The Unbearable Sameness of Online Meetings

Have you been working from home since March? Are you enjoying it or are you missing your old workplace? Are you are also starting to notice a monotony that seems to lead to mild memory confusion? I am. In this post, I want to explore how and why doing everything online might make it harderContinue reading “The Unbearable Sameness of Online Meetings”

The Scientific Workflow: A Guide for Psychological Science

When new students or postdocs enter into your lab, do you have a plan or a guide for them? I have a lab manual that explains roles and responsibilities, but I did not (until recently) have a guide for how we actually do things. So I’ve made it my mission in 2019 and 2020 toContinue reading “The Scientific Workflow: A Guide for Psychological Science”

Use Paperpile’s Annotation System

Reading scientific papers as PDFs is a major part of being an academic. Professors, postdocs, grad students and undergraduates end up working with PDFs, making notes, and then using those notes to write a manuscript or paper. Although there are lots of great PDF viewers and reference managers, I use Paperpile, which is cloud-based PDF managerContinue reading “Use Paperpile’s Annotation System”

Mindful University Leadership

Academia, like many other sectors, is a complex work environment. Although universities vary in terms of their size and objectives, the average university in the United States, Canada, UK, and EU must simultaneously serve the interests of undergraduate education, graduate education, professional education, basic research, applied research, public policy research, and basic scholarship. Most researchContinue reading “Mindful University Leadership”

Open Science: My List of Best Practices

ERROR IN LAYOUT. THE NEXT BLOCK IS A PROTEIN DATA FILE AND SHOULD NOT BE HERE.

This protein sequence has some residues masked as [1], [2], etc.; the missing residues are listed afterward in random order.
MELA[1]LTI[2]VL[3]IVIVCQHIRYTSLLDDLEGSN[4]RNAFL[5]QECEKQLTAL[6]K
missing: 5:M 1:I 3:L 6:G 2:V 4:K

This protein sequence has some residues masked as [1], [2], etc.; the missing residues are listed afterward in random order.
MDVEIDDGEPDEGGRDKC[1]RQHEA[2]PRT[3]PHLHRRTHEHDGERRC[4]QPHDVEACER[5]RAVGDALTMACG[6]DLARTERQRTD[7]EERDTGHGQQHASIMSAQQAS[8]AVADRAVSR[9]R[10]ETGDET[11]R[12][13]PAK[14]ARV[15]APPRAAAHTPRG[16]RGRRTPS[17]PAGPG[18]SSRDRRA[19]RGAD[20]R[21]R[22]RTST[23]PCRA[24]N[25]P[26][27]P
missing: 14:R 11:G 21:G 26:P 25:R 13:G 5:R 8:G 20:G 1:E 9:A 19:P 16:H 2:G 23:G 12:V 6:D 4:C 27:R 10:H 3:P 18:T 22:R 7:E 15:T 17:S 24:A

Are you interested in Open Science? Are you already implementing Open Science practices in your lab? Are you skeptical of Open Science? I have been all of the above and some recent debates on #sciencetwitter have been discussing the pros and cons of Open Science practices. I decided to write this article to share myContinue reading “Open Science: My List of Best Practices”

How do you plan to use your PhD?

If you follow my blog or medium account, you’ve probably already read some of my thoughts and musings on the topic of running a research lab, training graduate students, and being a mentor. I think I wrote about that just a few weeks ago. But if you haven’t read any of my previous essays, let meContinue reading “How do you plan to use your PhD?”

The Professor, the PI, and the Manager

Here’s a question that I often ask myself: How much should I be managing my lab? I was meeting with one of my trainees the other day and this grad student mentioned that they sometimes feel like they don’t know what to do during the work day and that they sometimes feel like they areContinue reading “The Professor, the PI, and the Manager”

Dealing with Failure

When the hits come, they really come hard. I’m dealing with some significant personal/professional failures this month. I put in for two federal operating grants this past year: one from NSERC to fund my basic cognitive science work on learning and memory and one from SSHRC to fund some relatively new research on mindfulness meditation.Continue reading “Dealing with Failure”

Artificially Intelligent—At the Intersection of Bots, Equity, and Innovation

This article was written in collaboration with my wife Elizabeth. We wrote this together and the ideas were generated during some of the great discussions we had during our evening 5k runs. We all remember Prime Minister Trudeau’s famous response when asked about his gender equity promise for filling roles in the cabinet: “because it’sContinue reading “Artificially Intelligent—At the Intersection of Bots, Equity, and Innovation”

Does This Project Bring Me Joy?

  I have too many research projects going on. It’s great to be busy, but I’m often overwhelmed in this area. As a university professor, some of my job is well defined (e.g. teaching) but other parts not so much. My workload is divided into 40% research, 40% teaching, and 20% service. Within each ofContinue reading “Does This Project Bring Me Joy?”